# Controlling a matrix of LEDs

Hi,

I am trying to determine what would be a feasible approach to controlling a matrix of 32x32 LEDs where each LED can have variable voltage input e.g. 0 to 6V. Would something like this be possible using an Arduino? Thanks.

People normally use PWM to control Led intensity, rather than voltage level.

Hi oric_dan, thanks for the reply. Would I be able to control each node in the matrix individually using PWM?

Let's say the input is in the form below:

## Column Row Intensity%

01 01 90 01 02 50 ' ' ' ' 1024 1024 80

Is this possible? And if so can you please point me to a tutorial/example perhaps.

Thanks.

Aha, now that's trickier. However, it will still be light-years easier to do this with PWM than building 32x32 = 1024 individual analog intensity controllers.

All in all, this is gonna take a LOT of hardware. Typically, people will set up a 2D array, say 8x8, and then scan the rows and columns to turn on Leds say 8 at a time. The problem with this is that if you don't update the Leds fast enough, then the intensities flicker. You have to update 50-60 times per sec to preclude flicker.

However, you're probably not gonna find a single microcontroller with 32 PWM channels, and fast enough to handle the entire 32x32 array. I would probably look at doing this with a small network of controllers, say 16, with each controlling one 8x8 array.

Nevermind, didn't realize it was 32^2 LEDs.

Is this possible? And if so can you please point me to a tutorial/example perhaps.

Yes it is possible but I don't think any one has done it because the results would be poor. Do you know how to drive a matrix? This link shows to what you need to do:- http://www.thebox.myzen.co.uk/Workshop/LED_Matrix.html Now let's do some sums. In a 32 x 32 matrix you have one row on at any one time. You have to refresh this at a rate of at least 30 times a second to avoid flickering. So that means you must do a row 960 times a second. Now if you want to superimpose PWM over that you up the rate by the power of the number of PWM bits you want to use. Let's say you want 16 levels of brightness then this is a 4 bit PWM so the refresh rate goes up to 960 X 16 = 15360 times a second. That is about one row in 64uS, this is the same rate as a video signal so it is just about on but there will not be much time to do anything much else.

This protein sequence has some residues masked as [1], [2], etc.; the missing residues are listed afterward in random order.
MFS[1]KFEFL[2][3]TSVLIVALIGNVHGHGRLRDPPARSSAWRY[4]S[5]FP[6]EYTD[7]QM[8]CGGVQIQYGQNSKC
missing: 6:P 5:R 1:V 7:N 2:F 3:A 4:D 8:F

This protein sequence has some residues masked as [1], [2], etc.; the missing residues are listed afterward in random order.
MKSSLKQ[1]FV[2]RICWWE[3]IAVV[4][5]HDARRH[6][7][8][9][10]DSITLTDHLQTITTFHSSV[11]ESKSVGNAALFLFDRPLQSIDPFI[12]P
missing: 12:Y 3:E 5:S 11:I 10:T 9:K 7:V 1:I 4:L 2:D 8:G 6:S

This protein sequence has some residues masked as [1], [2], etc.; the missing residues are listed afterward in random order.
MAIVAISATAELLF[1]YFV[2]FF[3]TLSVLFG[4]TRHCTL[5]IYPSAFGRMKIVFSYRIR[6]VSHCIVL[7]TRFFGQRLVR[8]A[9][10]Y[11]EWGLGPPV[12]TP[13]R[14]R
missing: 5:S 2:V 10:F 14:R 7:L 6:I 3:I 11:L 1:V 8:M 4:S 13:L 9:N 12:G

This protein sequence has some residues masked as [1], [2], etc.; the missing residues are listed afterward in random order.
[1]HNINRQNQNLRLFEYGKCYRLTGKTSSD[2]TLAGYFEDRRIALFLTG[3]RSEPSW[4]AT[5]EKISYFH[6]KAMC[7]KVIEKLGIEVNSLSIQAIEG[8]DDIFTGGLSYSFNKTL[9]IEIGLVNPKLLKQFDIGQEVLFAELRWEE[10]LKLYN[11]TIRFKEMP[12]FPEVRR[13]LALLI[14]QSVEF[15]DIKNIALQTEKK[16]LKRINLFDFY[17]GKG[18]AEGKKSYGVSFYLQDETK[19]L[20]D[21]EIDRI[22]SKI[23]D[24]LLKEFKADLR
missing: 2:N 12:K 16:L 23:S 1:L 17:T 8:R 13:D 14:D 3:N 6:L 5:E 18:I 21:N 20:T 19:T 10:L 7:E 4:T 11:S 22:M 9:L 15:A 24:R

The other thing is that the on / off ratio is 32 to 1 making the LEDs dim in the first place without dimming them further with the PWM.

An other alternative is to use the ShiftPWM library http://www.elcojacobs.com/shiftpwm/ But that many shift registers need buffering correctly.